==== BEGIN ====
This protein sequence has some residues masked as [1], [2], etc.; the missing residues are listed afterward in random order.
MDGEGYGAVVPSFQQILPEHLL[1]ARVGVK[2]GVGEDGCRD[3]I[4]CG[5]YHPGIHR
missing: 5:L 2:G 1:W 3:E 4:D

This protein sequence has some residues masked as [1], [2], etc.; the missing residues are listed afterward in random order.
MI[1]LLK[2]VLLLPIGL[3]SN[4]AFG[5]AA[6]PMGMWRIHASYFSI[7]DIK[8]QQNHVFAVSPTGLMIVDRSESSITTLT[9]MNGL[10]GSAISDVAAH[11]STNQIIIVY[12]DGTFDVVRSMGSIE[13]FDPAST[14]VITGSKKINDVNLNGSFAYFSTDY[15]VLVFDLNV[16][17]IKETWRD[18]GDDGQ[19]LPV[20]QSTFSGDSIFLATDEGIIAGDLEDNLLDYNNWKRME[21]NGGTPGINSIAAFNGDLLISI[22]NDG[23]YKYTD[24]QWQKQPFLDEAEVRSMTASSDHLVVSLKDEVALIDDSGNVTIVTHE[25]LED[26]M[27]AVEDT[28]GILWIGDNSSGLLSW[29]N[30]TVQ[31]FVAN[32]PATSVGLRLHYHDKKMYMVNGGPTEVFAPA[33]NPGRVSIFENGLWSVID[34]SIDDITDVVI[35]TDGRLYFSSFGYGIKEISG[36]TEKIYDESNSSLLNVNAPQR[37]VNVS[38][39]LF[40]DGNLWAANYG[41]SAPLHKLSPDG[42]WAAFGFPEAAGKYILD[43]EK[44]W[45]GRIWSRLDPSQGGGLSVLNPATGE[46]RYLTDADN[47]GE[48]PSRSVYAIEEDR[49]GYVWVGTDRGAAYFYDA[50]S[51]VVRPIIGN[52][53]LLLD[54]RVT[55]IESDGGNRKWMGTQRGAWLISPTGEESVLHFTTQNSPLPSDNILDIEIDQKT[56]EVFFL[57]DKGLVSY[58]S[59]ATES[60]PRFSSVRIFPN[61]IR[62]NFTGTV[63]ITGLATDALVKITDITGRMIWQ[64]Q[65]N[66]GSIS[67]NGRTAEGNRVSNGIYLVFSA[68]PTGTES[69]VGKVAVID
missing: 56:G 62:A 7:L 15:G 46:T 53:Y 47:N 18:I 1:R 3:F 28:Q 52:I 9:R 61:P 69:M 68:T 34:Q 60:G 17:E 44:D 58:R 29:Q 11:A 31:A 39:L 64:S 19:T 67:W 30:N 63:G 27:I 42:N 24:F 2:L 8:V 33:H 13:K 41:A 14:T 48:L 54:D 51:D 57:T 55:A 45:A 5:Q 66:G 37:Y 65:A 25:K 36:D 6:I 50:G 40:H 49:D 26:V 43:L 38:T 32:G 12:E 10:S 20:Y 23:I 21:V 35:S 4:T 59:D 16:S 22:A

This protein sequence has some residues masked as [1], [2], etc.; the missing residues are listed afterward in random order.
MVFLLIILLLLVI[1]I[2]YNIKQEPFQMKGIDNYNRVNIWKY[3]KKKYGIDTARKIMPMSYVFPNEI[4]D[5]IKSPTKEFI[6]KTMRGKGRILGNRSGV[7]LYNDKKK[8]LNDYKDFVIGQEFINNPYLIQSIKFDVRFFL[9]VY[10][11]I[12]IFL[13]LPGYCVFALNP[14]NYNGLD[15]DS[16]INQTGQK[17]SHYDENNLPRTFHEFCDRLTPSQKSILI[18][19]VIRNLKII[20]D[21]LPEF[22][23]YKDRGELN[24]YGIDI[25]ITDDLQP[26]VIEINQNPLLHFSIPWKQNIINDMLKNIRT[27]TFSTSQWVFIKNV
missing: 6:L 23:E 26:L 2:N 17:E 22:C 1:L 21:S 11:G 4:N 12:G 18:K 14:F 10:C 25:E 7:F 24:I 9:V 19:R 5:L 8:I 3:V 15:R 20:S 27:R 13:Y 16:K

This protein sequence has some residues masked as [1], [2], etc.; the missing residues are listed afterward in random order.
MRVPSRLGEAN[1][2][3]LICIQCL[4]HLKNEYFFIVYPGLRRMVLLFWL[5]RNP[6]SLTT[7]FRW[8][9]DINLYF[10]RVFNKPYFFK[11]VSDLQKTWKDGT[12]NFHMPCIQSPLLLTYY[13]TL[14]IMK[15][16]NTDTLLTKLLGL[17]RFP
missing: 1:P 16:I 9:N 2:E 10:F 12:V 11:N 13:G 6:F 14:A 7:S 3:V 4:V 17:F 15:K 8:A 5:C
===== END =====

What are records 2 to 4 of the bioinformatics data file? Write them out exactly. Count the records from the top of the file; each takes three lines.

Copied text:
This protein sequence has some residues masked as [1], [2], etc.; the missing residues are listed afterward in random order.
MI[1]LLK[2]VLLLPIGL[3]SN[4]AFG[5]AA[6]PMGMWRIHASYFSI[7]DIK[8]QQNHVFAVSPTGLMIVDRSESSITTLT[9]MNGL[10]GSAISDVAAH[11]STNQIIIVY[12]DGTFDVVRSMGSIE[13]FDPAST[14]VITGSKKINDVNLNGSFAYFSTDY[15]VLVFDLNV[16][17]IKETWRD[18]GDDGQ[19]LPV[20]QSTFSGDSIFLATDEGIIAGDLEDNLLDYNNWKRME[21]NGGTPGINSIAAFNGDLLISI[22]NDG[23]YKYTD[24]QWQKQPFLDEAEVRSMTASSDHLVVSLKDEVALIDDSGNVTIVTHE[25]LED[26]M[27]AVEDT[28]GILWIGDNSSGLLSW[29]N[30]TVQ[31]FVAN[32]PATSVGLRLHYHDKKMYMVNGGPTEVFAPA[33]NPGRVSIFENGLWSVID[34]SIDDITDVVI[35]TDGRLYFSSFGYGIKEISG[36]TEKIYDESNSSLLNVNAPQR[37]VNVS[38][39]LF[40]DGNLWAANYG[41]SAPLHKLSPDG[42]WAAFGFPEAAGKYILD[43]EK[44]W[45]GRIWSRLDPSQGGGLSVLNPATGE[46]RYLTDADN[47]GE[48]PSRSVYAIEEDR[49]GYVWVGTDRGAAYFYDA[50]S[51]VVRPIIGN[52][53]LLLD[54]RVT[55]IESDGGNRKWMGTQRGAWLISPTGEESVLHFTTQNSPLPSDNILDIEIDQKT[56]EVFFL[57]DKGLVSY[58]S[59]ATES[60]PRFSSVRIFPN[61]IR[62]NFTGTV[63]ITGLATDALVKITDITGRMIWQ[64]Q[65]N[66]GSIS[67]NGRTAEGNRVSNGIYLVFSA[68]PTGTES[69]VGKVAVID
missing: 56:G 62:A 7:L 15:G 46:T 53:Y 47:N 18:I 1:R 3:F 28:Q 52:I 9:R 61:P 69:M 68:T 34:Q 60:G 17:E 44:D 58:R 29:Q 11:A 31:A 39:L 64:S 19:T 67:W 30:N 63:G 27:I 42:N 24:F 2:L 8:V 33:H 13:K 41:A 14:T 48:L 54:D 51:D 57:T 55:A 45:A 5:Q 66:G 37:Y 65:A 25:K 36:D 6:I 50:G 40:H 49:D 26:V 43:L 38:T 32:G 12:E 10:S 20:Y 23:I 21:V 35:S 4:T 59:D 16:S 22:A

This protein sequence has some residues masked as [1], [2], etc.; the missing residues are listed afterward in random order.
MVFLLIILLLLVI[1]I[2]YNIKQEPFQMKGIDNYNRVNIWKY[3]KKKYGIDTARKIMPMSYVFPNEI[4]D[5]IKSPTKEFI[6]KTMRGKGRILGNRSGV[7]LYNDKKK[8]LNDYKDFVIGQEFINNPYLIQSIKFDVRFFL[9]VY[10][11]I[12]IFL[13]LPGYCVFALNP[14]NYNGLD[15]DS[16]INQTGQK[17]SHYDENNLPRTFHEFCDRLTPSQKSILI[18][19]VIRNLKII[20]D[21]LPEF[22][23]YKDRGELN[24]YGIDI[25]ITDDLQP[26]VIEINQNPLLHFSIPWKQNIINDMLKNIRT[27]TFSTSQWVFIKNV
missing: 6:L 23:E 26:L 2:N 17:E 22:C 1:L 21:S 11:G 4:N 12:G 18:K 14:F 10:C 25:E 7:F 24:I 9:V 19:R 5:L 8:I 3:V 15:R 20:S 27:R 13:Y 16:K

This protein sequence has some residues masked as [1], [2], etc.; the missing residues are listed afterward in random order.
MRVPSRLGEAN[1][2][3]LICIQCL[4]HLKNEYFFIVYPGLRRMVLLFWL[5]RNP[6]SLTT[7]FRW[8][9]DINLYF[10]RVFNKPYFFK[11]VSDLQKTWKDGT[12]NFHMPCIQSPLLLTYY[13]TL[14]IMK[15][16]NTDTLLTKLLGL[17]RFP
missing: 1:P 16:I 9:N 2:E 10:F 12:V 11:N 13:G 6:F 14:A 7:S 3:V 4:V 17:F 15:K 8:A 5:C